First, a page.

"I don't know if I would ever give up soap for good, but since I didn't even know what soap I normally used before this experiment, I am certainly open to trying other options. And, I am now curious about the soap we do have at home. Maybe, I'll read some labels, do some research, and make some informed decisions."

Arm & Hammer Baking Soda, $7.57, available at Walmart.
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Who: Megan Reynolds, staff writer

Soap alternative: Coconut oil, which has been used as a makeup remover and face cleanser.

What soap do you use now?
"Usually, I use whatever body wash is on sale. I’m not product-loyal at all, but the thing that is in my shower right now is something from Nivea."

What was your biggest hesitation?
"I was kind of weirded out by the fact that I’d be rubbing oil into my skin and not having it actually rinse off. I had a vision of myself exiting the shower, sans contact lenses, slipping as if on a banana peel, and knocking myself out. Once I realized that coconut oil sinks in quickly, those fears were assuaged. I also had slight concerns about clogging my drain, but after some research, realized that it was fine."

Tell me about your experience.
"My strategy for the week was to grab a big glob of it, rub it into my body before it melted, and then go over the whole thing with my loofah, in an attempt to make myself actually feel 'clean.' The bonus? I didn't have to moisturize after the shower at all, which saved time and got me to work a little earlier. I didn’t really rinse anything off, because there was nothing actually to be rinsed. The oil just absorbed into my skin. But, I have noticed that my skin got softer over the week. I’m pretty lazy about a lot of things, including putting on lotion after the shower, so at the minimum, this felt like a time-saver.

"I realized halfway through that this really isn’t that big a deal. I work in a temperature-controlled office, typing many things on a computer and not moving all that much. My skin is never really actually 'dirty,' in the sense that it would be if I were, say, farming."
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Did the experiment change any of your behaviors?
"Life as I generally live it carried on without issue. I did my usual weekend things — brunch, reading, work — and didn’t feel like I needed to, say, hide my stinky self from my friends. That’s because I didn’t feel unclean! I felt normal, if not more moisturized. "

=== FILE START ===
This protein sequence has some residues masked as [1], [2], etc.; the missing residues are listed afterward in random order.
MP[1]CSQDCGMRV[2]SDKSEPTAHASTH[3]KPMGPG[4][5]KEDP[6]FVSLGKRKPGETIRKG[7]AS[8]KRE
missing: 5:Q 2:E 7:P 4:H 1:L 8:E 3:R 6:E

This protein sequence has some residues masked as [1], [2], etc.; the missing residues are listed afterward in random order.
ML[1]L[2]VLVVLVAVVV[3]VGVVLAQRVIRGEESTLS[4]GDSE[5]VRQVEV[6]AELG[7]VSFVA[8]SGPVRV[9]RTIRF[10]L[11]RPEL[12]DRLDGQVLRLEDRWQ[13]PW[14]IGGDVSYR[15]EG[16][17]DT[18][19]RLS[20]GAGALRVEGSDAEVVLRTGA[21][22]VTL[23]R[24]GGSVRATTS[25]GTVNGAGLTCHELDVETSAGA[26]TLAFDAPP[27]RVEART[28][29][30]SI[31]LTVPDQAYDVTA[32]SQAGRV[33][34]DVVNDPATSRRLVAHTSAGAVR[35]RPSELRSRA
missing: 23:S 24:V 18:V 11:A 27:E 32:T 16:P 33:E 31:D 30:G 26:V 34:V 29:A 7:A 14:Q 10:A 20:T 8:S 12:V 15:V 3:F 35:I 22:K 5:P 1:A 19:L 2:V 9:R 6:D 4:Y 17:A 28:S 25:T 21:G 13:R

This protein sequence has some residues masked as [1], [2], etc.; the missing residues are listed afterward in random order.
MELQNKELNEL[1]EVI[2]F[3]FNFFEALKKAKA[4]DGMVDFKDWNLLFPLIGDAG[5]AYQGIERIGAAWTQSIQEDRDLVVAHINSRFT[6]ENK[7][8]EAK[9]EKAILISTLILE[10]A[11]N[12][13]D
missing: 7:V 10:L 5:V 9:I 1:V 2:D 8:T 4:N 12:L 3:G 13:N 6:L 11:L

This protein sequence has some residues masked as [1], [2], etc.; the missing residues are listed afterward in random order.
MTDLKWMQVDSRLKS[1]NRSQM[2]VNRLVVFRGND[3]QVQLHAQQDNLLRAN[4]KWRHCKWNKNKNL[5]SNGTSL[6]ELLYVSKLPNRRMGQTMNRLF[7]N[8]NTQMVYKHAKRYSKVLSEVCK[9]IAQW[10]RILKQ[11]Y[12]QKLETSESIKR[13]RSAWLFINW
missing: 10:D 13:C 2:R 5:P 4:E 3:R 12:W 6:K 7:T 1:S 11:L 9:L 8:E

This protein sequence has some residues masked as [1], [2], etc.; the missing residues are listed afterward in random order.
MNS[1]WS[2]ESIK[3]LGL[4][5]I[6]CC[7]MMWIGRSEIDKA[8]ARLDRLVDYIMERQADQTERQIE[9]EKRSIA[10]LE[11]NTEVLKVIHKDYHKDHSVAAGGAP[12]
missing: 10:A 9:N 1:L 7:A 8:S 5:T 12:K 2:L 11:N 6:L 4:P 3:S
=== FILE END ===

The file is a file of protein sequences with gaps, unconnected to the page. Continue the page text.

How did you feel when you went back to your normal soap?
"Regular soap is indeed drying. I showered using the body wash I normally do, and noticed immediately that my skin felt tighter than it had for the past week. I will say that seeing the suds on the loofah felt good, though."

Would you ever give up your soap for good?
"I would gladly explore soap alternatives that aren’t full of sulfates and lathering agents, because they do actually dry out my skin. Coconut oil might not be the answer, but now I’m definitely interested in a more natural alternative. "

Living Foods Extra Virgin Coconut Oil, $12.08, available at
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Who: Stacey Gawronski, contributor network editor

Soap alternative: SheaMoisture African Black Soap. African Black soap has so many benefits, from improving problem skin to fading dark spots.

What kind of soap do you use now?
"I use Dove soap, usually the white body bar, but sometimes I switch it up with the Go Fresh Cucumber & Green Tea. I started using Dove in college. There was something about its purity that I really liked, and it's been in my shower ever since."

What was your biggest hesitation?
"As I've been using Dove for so many years, it was weird to switch it up. I was a little worried about not liking the scent, less so the feel, actually. But, other than that, I didn't have any real concerns."

Tell me about your experience.
"First shower when I used it came after my Saturday-morning run. During the run, I remember thinking, Don't forget to take the soap out of your bag. Of course, I did, so there I was, hopping dripping wet out of the running shower and racing across the kitchen to retrieve the bar.

"After my first day using it, my boyfriend walked into the bathroom and exclaimed, 'Smells like vanilla in here! What is that?' I explained what I was doing. I think he half-listened, because two days later he asked, 'When is that weird-looking black soap going to get out of our bathroom?' At this point, I had grown to like the soap and had no intention of ditching it post-experiment, but I just murmured, 'Tuesday.'"
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Did the experiment change any of your behaviors?
"No, not really. But, I think since I was using soap, albeit of a different variety than I'm used to, it didn't feel like I was doing anything totally off."

How did you feel when you went back to your regular soap?
"Well, I haven't gone back completely. I still have it in my shower, and I imagine I'll continue to use it on occasion."

Would you ever give up your soap for good?
"It'd be hard for me to give up my Dove bars! They're inexpensive and simple, and they get the job done. As someone who never wears perfume and gets a headache if I'm near someone who has seemingly bathed in it, I appreciate the subtle scent of my soap. Mixing in the occasional body wash is probably something I'll continue to do, but I'm not ready to abandon my college shower staple."

SheaMoisture African Black Soap, $4.99, available at Walgreens